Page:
These interrogation scenes are so potent because they simultaneously align the player with both Reza and the interrogator. It’s an odd situation -- you’re controlling a character you know nothing about, and answering questions about background events you haven’t witnessed. When the player cooperates with the interrogation, they learn more about Reza. If they resist too much, they learn nothing and Reza dies. The game, therefore, steers the player toward cooperating enough to keep Reza alive, but not so much that he gives away his friends. It’s a fairly nuanced depiction of what it’s like to face questioning under torture -- if you have to give up something, make it half true or even a total lie.
It happens naturally. Picking dialogue at random almost always turns up information that later turns out to be untrue in flashbacks. This raises fascinating questions first thing: What’s happening here? Is Reza lying? Misremembering? Does he genuinely not know where his friends are, or is he just playing dumb? And most intriguing of all -- does present-day Reza still hold the same values as the idealistic photographer he was a year ago? Yesterday’s peaceful protester, after all, can become today’s violent extremist.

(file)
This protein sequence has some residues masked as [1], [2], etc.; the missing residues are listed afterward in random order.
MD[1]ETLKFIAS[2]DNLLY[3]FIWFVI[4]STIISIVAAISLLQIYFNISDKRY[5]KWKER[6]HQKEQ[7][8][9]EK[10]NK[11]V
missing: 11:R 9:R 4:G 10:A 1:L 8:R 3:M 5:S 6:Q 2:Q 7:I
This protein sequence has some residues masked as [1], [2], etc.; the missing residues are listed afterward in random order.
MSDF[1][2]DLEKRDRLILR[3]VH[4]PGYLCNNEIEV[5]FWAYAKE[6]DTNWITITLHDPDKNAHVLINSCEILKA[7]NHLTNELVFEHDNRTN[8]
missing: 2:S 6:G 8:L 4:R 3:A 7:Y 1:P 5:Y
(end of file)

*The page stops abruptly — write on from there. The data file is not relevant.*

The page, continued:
These contradictions lend an uncertain air to the flashbacks. Like any confession extracted under torture, it’s hard to say what in Reza’s story is real and what is made up for the benefit of his torturer -- as an observer, we can’t wholly be certain.
Motives and Molotovs
1979’s greatest strength is that you never know exactly where Reza stands. Sure, the player controls his reactions -- how he responds when he’s buffeted this way and that between opposing factions -- but the game also refuses to make his motivations clear.